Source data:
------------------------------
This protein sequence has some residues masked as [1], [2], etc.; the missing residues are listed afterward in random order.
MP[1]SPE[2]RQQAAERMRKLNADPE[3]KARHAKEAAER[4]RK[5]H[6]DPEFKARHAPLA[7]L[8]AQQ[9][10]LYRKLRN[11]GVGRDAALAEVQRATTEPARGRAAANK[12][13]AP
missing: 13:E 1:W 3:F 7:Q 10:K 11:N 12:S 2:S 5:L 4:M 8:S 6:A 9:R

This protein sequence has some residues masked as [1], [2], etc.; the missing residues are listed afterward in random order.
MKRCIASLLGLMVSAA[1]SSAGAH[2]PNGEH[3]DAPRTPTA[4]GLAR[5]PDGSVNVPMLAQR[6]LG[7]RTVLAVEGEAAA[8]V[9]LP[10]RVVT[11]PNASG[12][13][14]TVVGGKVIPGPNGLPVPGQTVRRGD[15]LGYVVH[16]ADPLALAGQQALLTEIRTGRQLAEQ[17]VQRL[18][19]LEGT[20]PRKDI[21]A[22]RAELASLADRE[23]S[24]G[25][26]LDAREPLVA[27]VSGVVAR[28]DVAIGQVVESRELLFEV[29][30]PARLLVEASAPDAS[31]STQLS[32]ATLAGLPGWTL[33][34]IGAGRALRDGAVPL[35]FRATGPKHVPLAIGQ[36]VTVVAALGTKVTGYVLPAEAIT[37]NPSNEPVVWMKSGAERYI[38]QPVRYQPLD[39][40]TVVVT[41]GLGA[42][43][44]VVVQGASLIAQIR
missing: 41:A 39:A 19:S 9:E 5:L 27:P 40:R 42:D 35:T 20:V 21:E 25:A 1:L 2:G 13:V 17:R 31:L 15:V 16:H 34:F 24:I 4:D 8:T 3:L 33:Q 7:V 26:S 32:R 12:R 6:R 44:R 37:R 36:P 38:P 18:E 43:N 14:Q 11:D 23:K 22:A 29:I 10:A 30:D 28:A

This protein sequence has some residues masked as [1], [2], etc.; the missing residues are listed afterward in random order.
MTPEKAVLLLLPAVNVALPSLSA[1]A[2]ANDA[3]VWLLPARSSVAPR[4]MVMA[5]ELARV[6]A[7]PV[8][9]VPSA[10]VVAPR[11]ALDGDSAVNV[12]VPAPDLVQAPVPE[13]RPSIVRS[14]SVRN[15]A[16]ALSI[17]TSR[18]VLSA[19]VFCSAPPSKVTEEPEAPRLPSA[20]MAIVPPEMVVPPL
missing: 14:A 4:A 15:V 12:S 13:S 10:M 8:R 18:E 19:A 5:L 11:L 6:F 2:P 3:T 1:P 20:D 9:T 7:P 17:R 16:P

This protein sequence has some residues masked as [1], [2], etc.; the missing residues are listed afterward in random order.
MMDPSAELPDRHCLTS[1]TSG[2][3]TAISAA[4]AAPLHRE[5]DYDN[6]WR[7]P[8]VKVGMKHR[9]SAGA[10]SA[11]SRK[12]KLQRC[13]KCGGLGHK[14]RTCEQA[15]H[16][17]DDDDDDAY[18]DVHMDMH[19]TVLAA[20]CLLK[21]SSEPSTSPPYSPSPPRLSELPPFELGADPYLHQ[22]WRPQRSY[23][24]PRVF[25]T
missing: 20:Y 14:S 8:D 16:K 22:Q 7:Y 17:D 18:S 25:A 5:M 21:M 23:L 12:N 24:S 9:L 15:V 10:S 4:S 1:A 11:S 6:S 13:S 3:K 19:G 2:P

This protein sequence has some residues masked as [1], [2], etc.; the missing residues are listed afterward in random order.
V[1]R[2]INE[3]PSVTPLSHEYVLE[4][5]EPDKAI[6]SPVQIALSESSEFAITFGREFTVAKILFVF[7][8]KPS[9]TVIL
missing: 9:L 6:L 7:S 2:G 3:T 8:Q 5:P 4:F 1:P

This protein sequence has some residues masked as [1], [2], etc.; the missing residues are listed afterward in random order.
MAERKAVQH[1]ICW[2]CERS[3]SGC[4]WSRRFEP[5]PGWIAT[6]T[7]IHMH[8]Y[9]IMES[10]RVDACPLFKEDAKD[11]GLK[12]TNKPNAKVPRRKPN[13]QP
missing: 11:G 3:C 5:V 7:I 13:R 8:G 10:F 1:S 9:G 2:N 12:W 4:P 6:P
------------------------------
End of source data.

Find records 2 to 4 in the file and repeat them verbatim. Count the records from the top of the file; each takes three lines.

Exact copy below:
This protein sequence has some residues masked as [1], [2], etc.; the missing residues are listed afterward in random order.
MKRCIASLLGLMVSAA[1]SSAGAH[2]PNGEH[3]DAPRTPTA[4]GLAR[5]PDGSVNVPMLAQR[6]LG[7]RTVLAVEGEAAA[8]V[9]LP[10]RVVT[11]PNASG[12][13][14]TVVGGKVIPGPNGLPVPGQTVRRGD[15]LGYVVH[16]ADPLALAGQQALLTEIRTGRQLAEQ[17]VQRL[18][19]LEGT[20]PRKDI[21]A[22]RAELASLADRE[23]S[24]G[25][26]LDAREPLVA[27]VSGVVAR[28]DVAIGQVVESRELLFEV[29][30]PARLLVEASAPDAS[31]STQLS[32]ATLAGLPGWTL[33][34]IGAGRALRDGAVPL[35]FRATGPKHVPLAIGQ[36]VTVVAALGTKVTGYVLPAEAIT[37]NPSNEPVVWMKSGAERYI[38]QPVRYQPLD[39][40]TVVVT[41]GLGA[42][43][44]VVVQGASLIAQIR
missing: 41:A 39:A 19:S 9:E 5:L 27:P 40:R 42:D 35:T 20:V 21:E 25:A 1:L 2:G 13:V 17:R 31:L 15:V 16:H 34:F 24:I 4:D 8:T 3:L 33:Q 7:V 26:S 32:R 12:R 6:R 44:R 37:R 36:P 38:P 18:E 43:N 14:Q 11:D 23:K 22:A 29:I 10:A 30:D 28:A

This protein sequence has some residues masked as [1], [2], etc.; the missing residues are listed afterward in random order.
MTPEKAVLLLLPAVNVALPSLSA[1]A[2]ANDA[3]VWLLPARSSVAPR[4]MVMA[5]ELARV[6]A[7]PV[8][9]VPSA[10]VVAPR[11]ALDGDSAVNV[12]VPAPDLVQAPVPE[13]RPSIVRS[14]SVRN[15]A[16]ALSI[17]TSR[18]VLSA[19]VFCSAPPSKVTEEPEAPRLPSA[20]MAIVPPEMVVPPL
missing: 14:A 4:A 15:V 12:S 13:S 10:M 8:R 18:E 19:A 5:L 11:L 6:F 2:P 3:T 1:P 20:D 9:T 7:P 17:R 16:P

This protein sequence has some residues masked as [1], [2], etc.; the missing residues are listed afterward in random order.
MMDPSAELPDRHCLTS[1]TSG[2][3]TAISAA[4]AAPLHRE[5]DYDN[6]WR[7]P[8]VKVGMKHR[9]SAGA[10]SA[11]SRK[12]KLQRC[13]KCGGLGHK[14]RTCEQA[15]H[16][17]DDDDDDAY[18]DVHMDMH[19]TVLAA[20]CLLK[21]SSEPSTSPPYSPSPPRLSELPPFELGADPYLHQ[22]WRPQRSY[23][24]PRVF[25]T
missing: 20:Y 14:S 8:D 16:K 22:Q 7:Y 17:D 18:S 25:A 5:M 21:M 23:L 12:N 24:S 9:L 15:V 10:S 4:S 1:A 11:S 6:S 13:S 3:K 19:G 2:P